We already knew that you can do just about anything with Legos, but we never imagined we’d see our favorite writers portrayed with that telltale yellow skin and weird cup hands. Luckily for us, way back in 2007, Fine Clonier held a contest asking people to build Lego versions of historical figures. But it’s only now, via Booklicious, that we’re hearing of it, and we thought we’d share. Obviously our favorites are the literary figures, but there are many great ones, so click through to see all the literary legos, and browse all the contest entries, from Hatshepsut to Pelé, here. … Read More
The more advanced graphic design gets, the more we appreciate amazing work that was done with no computers, no special tools, no handholding, and the more we like images to look a little rough around the edges. Plus, we admit we’re always suckers for a good mixed-media collage or manic scribble. These program covers, designed for the Comedy Theatre in Romania in the ’60s and ’70s, have an organic charm and bizarre sense of whimsy that is often hard to find in our slick modern world, and what’s more, they kind of make us want to see these 50-year-old Romanian plays. Go figure. Click through for more images, and check out an expanded collection on butdoesitfloat. … Read More
Featuring an original score by Sean Lennon, Jordan Galland’s inventive debut feature is equal parts slacker comedy and vampire showdown, with a healthy dose of Shakespeare.
The film stars Jake Hoffman as Julian, a twentysomething unemployed director whose life is a blur of one-night stands, until he’s offered a job directing a nocturnal twist on Hamlet — written by an actual vampire. Literary pun title cards like “Job Interview with a Vampire” and “As I Lay Undying” punctuate the fast-paced scenes with whimsy, while the appearance of familiar faces like Devon Aoki and Ralph Macchio further propel the enjoyable satire toward future cult-classic status. … Read More
Canonized literature meets byte-sized social media in a new project by the Royal Shakespeare Company meant to pitch Shakespeare to a younger generation. We read along as novelist Rick Moody tweeted an entire short story in 140-character tweets, but supplementing The Bard seems like a trickier proposition, at least as it’s implemented in Such Tweet Sorrow, the RSC’s online story tying into its spring production of Romeo & Juliet. The venerable theater (theatre?) troupe’s leading actress, 16-year-old Charlotte Wakefield, has been prepped to tweet as Juliet Capulet for the next five weeks, responding to other actors as well as her Twitter audience and real-life events (to wit, a crush on Robert Pattinson). We’ve spotted a couple of Twitter gems from Juliet and her nurse, though the narrative is not as entertaining as one would hope — this is William Shakespeare, after all, King of Slang and Olde English patois. So whose Twitter feed would we rather follow? Our suggestions after the… Read More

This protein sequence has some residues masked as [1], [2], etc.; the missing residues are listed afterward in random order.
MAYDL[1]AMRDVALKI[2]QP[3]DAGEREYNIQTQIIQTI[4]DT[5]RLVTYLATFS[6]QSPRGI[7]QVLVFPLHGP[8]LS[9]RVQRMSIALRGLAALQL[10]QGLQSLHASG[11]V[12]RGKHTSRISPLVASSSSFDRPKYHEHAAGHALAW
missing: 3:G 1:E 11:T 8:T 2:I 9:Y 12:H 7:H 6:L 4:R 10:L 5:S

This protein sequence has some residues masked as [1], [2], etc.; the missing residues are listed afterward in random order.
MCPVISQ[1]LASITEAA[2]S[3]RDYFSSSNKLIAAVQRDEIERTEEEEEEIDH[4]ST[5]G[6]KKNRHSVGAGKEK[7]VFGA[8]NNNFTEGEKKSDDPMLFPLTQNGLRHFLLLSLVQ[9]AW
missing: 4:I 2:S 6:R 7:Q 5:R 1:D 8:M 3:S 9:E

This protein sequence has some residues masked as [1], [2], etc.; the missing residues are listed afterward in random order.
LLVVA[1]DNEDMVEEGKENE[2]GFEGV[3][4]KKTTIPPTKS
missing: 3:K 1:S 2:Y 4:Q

On the centenary of Akira Kurosawa’s birth, Criterion pays tribute to the Japanese cinema great with a monumental box set, AK 100.
The 25 films gathered in this treasury include Kurosawa’s ultimate whodunit and international breakthrough Rashomon; his ever-epiphanic masterpiece Seven Samurai; the princess-and-peasants caper that inspired Star Wars, The Hidden Fortress; and colorful, late-career opuses like Kagemusha. … Read More
Have you ever been reading a classical work of literature and thought to yourself, “What exactly is going on in this character’s head? Why must they jabber on in Shakespearian/18th Century/lyrical language? Why can’t they just talk to me in normal speak, that is, let me know what’s what in 140 characters or less?” Well, now they… Read More
Sarah Schmelling turned a short but brilliant McSweeney’s article called “Hamlet (Facebook News Feed Edition)” into her new book, Ophelia Joined the Group Maidens Who Don’t Float. From a full news feed play-by-play of Shakespeare’s War of the Roses to a game of Scrabulous between Dr. Jekyll and Mr. Hyde, the book reads like a funnier version of Cliff’s Notes, updated for the Facebook generation. After the jump, we’ve excerpted our favorite LOL bits, including Juliet’s profile, Miss Havisham’s favorite TV shows and the news feeds of Jay Gatsby and Humbert Humbert. Now if you’ll excuse us, we are totally friend requesting Holden… Read More
1. For starters, there’s the David Rohde kidnapping story that nobody picked up because the New York Times said so. [via Gawker]
2. Some drunken U.S. Open fans turned on Tiger Woods. He was playing out on Long Island. [via Newsday]
3. Moneyball — a Steven Soderbergh-helmed baseball drama starring Brad… Read More
Forsooth, be this the visage o’ the Bard? So sayeth Alec Cobbe, a learn’d knave who didst uncover said portraite of a juvenal Shakespeare within the kin of Cobbe’s dustie, ancestral manse. The flap-mouth’d inheritor be of the apprehension that the plausive portraite doth depict the o’er-ripen’d, urchin-snout’d dramatist in the fleshe.… Read More